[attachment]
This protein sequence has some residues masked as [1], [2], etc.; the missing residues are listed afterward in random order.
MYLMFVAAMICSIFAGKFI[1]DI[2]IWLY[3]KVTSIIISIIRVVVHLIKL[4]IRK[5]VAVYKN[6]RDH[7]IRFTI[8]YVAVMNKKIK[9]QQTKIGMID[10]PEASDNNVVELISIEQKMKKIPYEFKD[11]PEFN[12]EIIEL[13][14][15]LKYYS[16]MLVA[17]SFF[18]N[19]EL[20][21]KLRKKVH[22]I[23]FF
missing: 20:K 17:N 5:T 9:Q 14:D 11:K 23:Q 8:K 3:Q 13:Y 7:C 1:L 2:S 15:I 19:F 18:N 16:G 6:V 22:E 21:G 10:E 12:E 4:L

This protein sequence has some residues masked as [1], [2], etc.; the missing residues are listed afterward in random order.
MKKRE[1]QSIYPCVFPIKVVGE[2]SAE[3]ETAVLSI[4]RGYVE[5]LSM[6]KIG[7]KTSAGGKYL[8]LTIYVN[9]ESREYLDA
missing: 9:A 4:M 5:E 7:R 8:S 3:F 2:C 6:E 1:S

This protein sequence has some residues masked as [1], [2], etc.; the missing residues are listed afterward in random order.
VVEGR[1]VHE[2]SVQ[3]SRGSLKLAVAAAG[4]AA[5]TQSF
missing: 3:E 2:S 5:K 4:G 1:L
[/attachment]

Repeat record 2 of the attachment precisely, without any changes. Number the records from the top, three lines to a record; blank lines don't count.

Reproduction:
This protein sequence has some residues masked as [1], [2], etc.; the missing residues are listed afterward in random order.
MKKRE[1]QSIYPCVFPIKVVGE[2]SAE[3]ETAVLSI[4]RGYVE[5]LSM[6]KIG[7]KTSAGGKYL[8]LTIYVN[9]ESREYLDA
missing: 9:A 4:M 5:E 7:R 8:S 3:F 2:C 6:E 1:S